ARE WE ALL GENERATION Z NOW?
If your first reaction to that question is “the who, what?” then read on, because Generation Z (‘Gen Z’) are now your customers, your employees and also some of the most exciting entrepreneurs and changemakers around. Think Greta Thunberg, Billie Eilish, Desmond Napoles (okay, I googled the last one).
Gen Z are defined as people born between the mid to late 1990s and 2010. Half of them are already adults and the remainder will reach adulthood before this decade ends, and unlike their millennial cousins and parents (yes you heard me right, some millennials are fast approaching 40) Gen Z are digital natives.
It’s not just that they had a computer from an early age, this cohort have never had a mobile that couldn’t access the internet. They can’t remember a world without social networks and the younger ones don’t remember TV that wasn’t streamed.
Millennials were born in a period of economic prosperity and are regarded as being more oriented towards the ‘self’ and less accepting of diverse views. Gen Z are radically inclusive. They believe in resolving conflicts through dialogue rather than confrontation. These are not the teenage rebels of yore, they drink less, take drugs less, have sex less and go ‘out-out’ less. They already have all the experiences they could want at the touch of an icon on the small screen in the palm of their hand. Their rebellion is against narrow, singular ways of defining the self – they recognize and embrace the multi-faceted nature of the human experience.
But despite their propensity for multi-screen, always on, immediate communication, Gen Z crave face-to-face interaction. And this desire is driven by their search for truth, intimacy and authenticity. However unlike older generations, Gen Z see no distinction between their online and offline selves. Whilst we might default to a catch-up over a cappuccino, Gen Z are as comfortable finding out the ’T’ over a cold brew coffee as they are over real time channels like Snapchat or FaceTime. Their channels of choice replicate face-to-face interaction. Once our catch-up over coffee ends – it’s gone, and if you weren’t there then you missed it. Chatting over Snapchat or FaceTime is the same, it’s more like the experience of being physically present with someone and it encourages the same intimate sharing of experience.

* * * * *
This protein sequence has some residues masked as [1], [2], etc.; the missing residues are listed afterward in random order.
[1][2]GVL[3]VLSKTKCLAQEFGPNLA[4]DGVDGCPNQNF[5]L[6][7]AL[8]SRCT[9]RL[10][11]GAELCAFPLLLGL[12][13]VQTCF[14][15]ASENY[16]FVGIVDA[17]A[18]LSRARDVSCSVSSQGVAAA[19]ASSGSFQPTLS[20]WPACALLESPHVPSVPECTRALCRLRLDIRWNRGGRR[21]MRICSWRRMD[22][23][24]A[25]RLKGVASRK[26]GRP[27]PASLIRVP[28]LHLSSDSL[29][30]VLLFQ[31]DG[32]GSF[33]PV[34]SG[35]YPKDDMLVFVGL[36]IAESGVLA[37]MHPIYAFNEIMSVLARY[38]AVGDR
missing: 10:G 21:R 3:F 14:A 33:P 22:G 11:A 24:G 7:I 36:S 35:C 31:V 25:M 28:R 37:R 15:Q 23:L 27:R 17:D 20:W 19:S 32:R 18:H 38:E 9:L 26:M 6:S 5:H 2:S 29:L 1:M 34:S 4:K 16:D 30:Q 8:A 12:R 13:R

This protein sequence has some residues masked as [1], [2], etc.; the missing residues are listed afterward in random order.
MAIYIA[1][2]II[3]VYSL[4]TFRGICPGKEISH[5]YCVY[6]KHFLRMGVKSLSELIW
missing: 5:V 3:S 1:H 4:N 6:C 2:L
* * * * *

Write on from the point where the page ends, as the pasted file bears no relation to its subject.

In some senses then our means of communication during lockdown have turned us all into GenZ –we may have our preferred methods but we have all become a lot more comfortable with online face to face communication. My 85 year old mum is as happy as my 18 year old playing board games on our daily video call; I can see the friends I never have time to ‘see-see’ on a four-way WhatsApp video call; and I can raise a birthday toast over Zoom with a good friend many miles away.
I’m not saying communications will be transformed by Covid-19, but it will have altered how some groups communicate and understanding that will be essential to how we communicate in the ‘new normal’.
That’s why we spend so much time on understanding your audience in Actually’s ‘How to actually spread the word’ online training course and we explore what communications channels they use and how to create compelling content for those channels.
To book your place on the next ‘How to actually spread the word’ course, email: firstname.lastname@example.org
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Join me next time to learn all about the ‘AA generation’…
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